“Why is my sister attached to a green alien cow?” he asked, with an exasperated look on his face.
I shrugged, running over in my head the countless times that my own friends and family rushed to the computer after a day out, with an earnestness that puts a die-hard Brangelina fan to shame. “If I don’t harvest my farm right now,” my 13-year-old cousin told me last month, explaining why exactly she needed to use my computer RIGHT AWAY, “my strawberry crops would die.”
Her terribly rendered pixel strawberries, with the shiny strobe effect that would put a dentist to shame. Her hot red strawberries, that smell like nothing and taste like nothing. They would die.
Of course, I let her use my machine, but several months on, I am still trying to understand what exactly is it that has managed to attract 70-fricking-million users to Farmville, the Facebook-based real-time farm simulation game developed by Zynga.
All Hail Pixel Crop Farmers
The concept behind Farmville is quite simple: you start a game with six plots of land, two of which are fully grown. The player can then purchase items using coins, including trees, seeds, animals, buildings, and vehicles. The player can also purchase special seeds, fuel for his/her vehicle, and special “decorations” for cash, which is naturally, micro-money.
The player plows, plants, and harvests his/her farm, increasing its size and the amount of crops. Increased size means a WHOLE lot of time spent plowing, planting, and harvesting, one plot at a time. To understand the absurdity of the situation, let’s say that a Farmville addict has say, 350 plots of land (400 is the maximum). To get them up and running, you will have to plow with 350 clicks, plant with 350 clicks, and harvest with 350 clicks. That’s 1050 clicks of pixel crop maintenance.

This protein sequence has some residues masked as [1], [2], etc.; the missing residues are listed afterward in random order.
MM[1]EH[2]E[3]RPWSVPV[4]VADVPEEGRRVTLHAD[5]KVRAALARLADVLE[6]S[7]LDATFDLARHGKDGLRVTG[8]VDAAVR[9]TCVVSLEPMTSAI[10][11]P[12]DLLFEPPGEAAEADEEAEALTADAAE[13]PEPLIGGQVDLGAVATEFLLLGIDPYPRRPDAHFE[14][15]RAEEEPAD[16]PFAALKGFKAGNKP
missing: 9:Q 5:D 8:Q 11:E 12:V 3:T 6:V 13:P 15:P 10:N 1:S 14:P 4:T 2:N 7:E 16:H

(Remember, 70 million users!)
Farmville’s Happiness Fix
We usually play games to gain psychological reinforcement from the process of becoming experta at a certain game, which releases dopamine, a feel-good chemical in our brains. Dopamine is a natural response to good experiences, such as eating good food, partaking in a fun activity, or listening to favorite music.
Somehow, Farmville’s reward system (gaining coins by selling crops, expanding one’s farm, and beating your Facebook buddies) manages to fix its players with enough dopamine to make the game so popular. I would like to believe that their reward system is extrinsic, meaning that players find pleasure from “fitting into the crowd” and reigning supreme over their buddies in Farmville Kingdom, rather than from the game itself. It would be a dark, dark day when users are finding pleasure in pixel cultivation via excessive clicking. It would be an even darker day when dopamine is released at the “pleasurable” site of a green, alien Farmville cow.
That’s possibly the lamest excuse ever for a happiness fix.
Pay a Penny, Make a Million
Lame or not, Farmville is probably the smartest online business model ever. Capitalizing on its users absurd addiction, Zynga have incorporated a form of micropayment that is referred to as “cash” in the game. With 70 million users, the prospect of how Farmville cash can change the way internet entrepreneurs think of digital money is quite fascinating. If a measly 1.5% of Farmville gamers decide to spend a dollar on Farmville cash, Zynga will instantly make $1,050,000.
Chew on that for a minute.
What Do You Think is the Secret Formula?
Have you ever played Farmville or any other real-time flash games? Have you ever invested real money in digital goods? Although I’ve tried on several occasions, I have never really managed to get myself to get into the flow of these real-time games.
I’d love to here your thoughts on why you think Farmville is so addictive, and why its players are fascinated by the most random things, like an alien green cow.